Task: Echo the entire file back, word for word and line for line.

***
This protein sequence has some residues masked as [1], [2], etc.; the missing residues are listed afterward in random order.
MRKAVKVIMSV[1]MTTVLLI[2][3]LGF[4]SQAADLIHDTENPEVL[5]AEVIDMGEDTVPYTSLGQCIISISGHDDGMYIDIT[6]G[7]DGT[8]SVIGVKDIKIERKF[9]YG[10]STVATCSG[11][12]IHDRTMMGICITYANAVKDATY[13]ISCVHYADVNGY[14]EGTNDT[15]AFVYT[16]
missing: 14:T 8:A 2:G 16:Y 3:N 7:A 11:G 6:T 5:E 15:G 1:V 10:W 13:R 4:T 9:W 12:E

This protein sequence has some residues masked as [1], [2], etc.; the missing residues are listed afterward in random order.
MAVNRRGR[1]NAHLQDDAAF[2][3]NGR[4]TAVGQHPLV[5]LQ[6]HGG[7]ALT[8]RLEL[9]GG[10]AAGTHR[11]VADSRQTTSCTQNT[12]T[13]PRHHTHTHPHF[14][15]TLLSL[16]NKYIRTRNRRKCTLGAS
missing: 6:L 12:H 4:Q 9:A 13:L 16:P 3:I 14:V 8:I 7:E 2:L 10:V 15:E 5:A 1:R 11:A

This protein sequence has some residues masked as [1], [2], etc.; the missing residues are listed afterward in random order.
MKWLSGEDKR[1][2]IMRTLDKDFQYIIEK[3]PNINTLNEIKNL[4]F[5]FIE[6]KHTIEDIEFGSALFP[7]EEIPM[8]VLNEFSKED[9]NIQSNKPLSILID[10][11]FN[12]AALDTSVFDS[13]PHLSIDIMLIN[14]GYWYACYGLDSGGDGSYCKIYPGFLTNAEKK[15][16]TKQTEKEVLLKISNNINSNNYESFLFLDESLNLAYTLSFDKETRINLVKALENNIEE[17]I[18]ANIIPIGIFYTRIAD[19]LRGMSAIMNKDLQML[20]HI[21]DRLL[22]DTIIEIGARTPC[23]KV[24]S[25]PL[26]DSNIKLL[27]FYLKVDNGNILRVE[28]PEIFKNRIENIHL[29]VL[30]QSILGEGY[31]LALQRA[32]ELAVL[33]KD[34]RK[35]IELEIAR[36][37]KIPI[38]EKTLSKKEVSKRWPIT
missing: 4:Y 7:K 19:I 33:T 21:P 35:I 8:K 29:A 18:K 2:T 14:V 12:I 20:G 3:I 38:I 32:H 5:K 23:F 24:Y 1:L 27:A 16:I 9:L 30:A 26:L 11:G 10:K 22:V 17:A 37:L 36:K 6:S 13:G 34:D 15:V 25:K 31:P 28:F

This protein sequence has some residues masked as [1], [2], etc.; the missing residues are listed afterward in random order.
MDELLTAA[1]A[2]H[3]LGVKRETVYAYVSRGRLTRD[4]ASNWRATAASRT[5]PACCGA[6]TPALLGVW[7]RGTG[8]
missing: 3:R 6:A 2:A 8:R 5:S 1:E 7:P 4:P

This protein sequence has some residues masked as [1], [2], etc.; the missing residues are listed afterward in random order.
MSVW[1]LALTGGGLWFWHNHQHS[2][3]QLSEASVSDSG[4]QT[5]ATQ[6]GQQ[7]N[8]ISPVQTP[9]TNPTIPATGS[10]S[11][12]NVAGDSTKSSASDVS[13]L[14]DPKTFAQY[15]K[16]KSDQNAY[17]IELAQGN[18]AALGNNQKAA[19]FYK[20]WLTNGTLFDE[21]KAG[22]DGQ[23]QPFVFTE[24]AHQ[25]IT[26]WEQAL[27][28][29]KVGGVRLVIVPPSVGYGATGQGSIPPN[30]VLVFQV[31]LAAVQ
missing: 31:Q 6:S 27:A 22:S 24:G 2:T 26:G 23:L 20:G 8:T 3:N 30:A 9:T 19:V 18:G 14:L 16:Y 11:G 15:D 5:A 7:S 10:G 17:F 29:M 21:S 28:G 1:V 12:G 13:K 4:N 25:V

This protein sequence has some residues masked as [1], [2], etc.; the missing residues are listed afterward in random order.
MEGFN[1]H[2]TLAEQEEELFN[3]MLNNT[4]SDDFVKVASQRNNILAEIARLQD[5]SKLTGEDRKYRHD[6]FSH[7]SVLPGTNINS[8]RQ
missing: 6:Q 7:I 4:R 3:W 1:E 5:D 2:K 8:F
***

This protein sequence has some residues masked as [1], [2], etc.; the missing residues are listed afterward in random order.
MRKAVKVIMSV[1]MTTVLLI[2][3]LGF[4]SQAADLIHDTENPEVL[5]AEVIDMGEDTVPYTSLGQCIISISGHDDGMYIDIT[6]G[7]DGT[8]SVIGVKDIKIERKF[9]YG[10]STVATCSG[11][12]IHDRTMMGICITYANAVKDATY[13]ISCVHYADVNGY[14]EGTNDT[15]AFVYT[16]
missing: 14:T 8:A 2:G 16:Y 3:N 7:A 11:G 6:T 5:E 15:G 1:V 10:W 13:R 4:T 9:W 12:E

This protein sequence has some residues masked as [1], [2], etc.; the missing residues are listed afterward in random order.
MAVNRRGR[1]NAHLQDDAAF[2][3]NGR[4]TAVGQHPLV[5]LQ[6]HGG[7]ALT[8]RLEL[9]GG[10]AAGTHR[11]VADSRQTTSCTQNT[12]T[13]PRHHTHTHPHF[14][15]TLLSL[16]NKYIRTRNRRKCTLGAS
missing: 6:L 12:H 4:Q 9:A 13:L 16:P 3:I 14:V 8:I 7:E 2:L 10:V 15:E 5:A 1:R 11:A

This protein sequence has some residues masked as [1], [2], etc.; the missing residues are listed afterward in random order.
MKWLSGEDKR[1][2]IMRTLDKDFQYIIEK[3]PNINTLNEIKNL[4]F[5]FIE[6]KHTIEDIEFGSALFP[7]EEIPM[8]VLNEFSKED[9]NIQSNKPLSILID[10][11]FN[12]AALDTSVFDS[13]PHLSIDIMLIN[14]GYWYACYGLDSGGDGSYCKIYPGFLTNAEKK[15][16]TKQTEKEVLLKISNNINSNNYESFLFLDESLNLAYTLSFDKETRINLVKALENNIEE[17]I[18]ANIIPIGIFYTRIAD[19]LRGMSAIMNKDLQML[20]HI[21]DRLL[22]DTIIEIGARTPC[23]KV[24]S[25]PL[26]DSNIKLL[27]FYLKVDNGNILRVE[28]PEIFKNRIENIHL[29]VL[30]QSILGEGY[31]LALQRA[32]ELAVL[33]KD[34]RK[35]IELEIAR[36][37]KIPI[38]EKTLSKKEVSKRWPIT
missing: 4:Y 7:K 19:I 33:T 21:P 35:I 8:K 29:A 18:K 2:T 14:V 12:I 20:G 3:I 38:I 32:H 5:K 23:F 24:Y 1:L 27:A 16:I 9:L 30:A 26:L 11:G 10:K 22:V 17:A 37:L 36:K 6:S 13:G 34:D 15:V 25:K 31:P 28:F

This protein sequence has some residues masked as [1], [2], etc.; the missing residues are listed afterward in random order.
MDELLTAA[1]A[2]H[3]LGVKRETVYAYVSRGRLTRD[4]ASNWRATAASRT[5]PACCGA[6]TPALLGVW[7]RGTG[8]
missing: 3:R 6:A 2:A 8:R 5:S 1:E 7:P 4:P

This protein sequence has some residues masked as [1], [2], etc.; the missing residues are listed afterward in random order.
MSVW[1]LALTGGGLWFWHNHQHS[2][3]QLSEASVSDSG[4]QT[5]ATQ[6]GQQ[7]N[8]ISPVQTP[9]TNPTIPATGS[10]S[11][12]NVAGDSTKSSASDVS[13]L[14]DPKTFAQY[15]K[16]KSDQNAY[17]IELAQGN[18]AALGNNQKAA[19]FYK[20]WLTNGTLFDE[21]KAG[22]DGQ[23]QPFVFTE[24]AHQ[25]IT[26]WEQAL[27][28][29]KVGGVRLVIVPPSVGYGATGQGSIPPN[30]VLVFQV[31]LAAVQ
missing: 31:Q 6:S 27:A 22:S 24:G 2:T 26:G 23:L 20:G 8:T 3:N 30:A 9:T 19:V 18:G 14:L 16:Y 11:G 15:D 5:A 7:S 10:G 17:F 29:M 21:S 28:G 1:V 12:G 13:K 4:N 25:V

This protein sequence has some residues masked as [1], [2], etc.; the missing residues are listed afterward in random order.
MEGFN[1]H[2]TLAEQEEELFN[3]MLNNT[4]SDDFVKVASQRNNILAEIARLQD[5]SKLTGEDRKYRHD[6]FSH[7]SVLPGTNINS[8]RQ
missing: 6:Q 7:I 4:R 3:W 1:E 5:D 2:K 8:F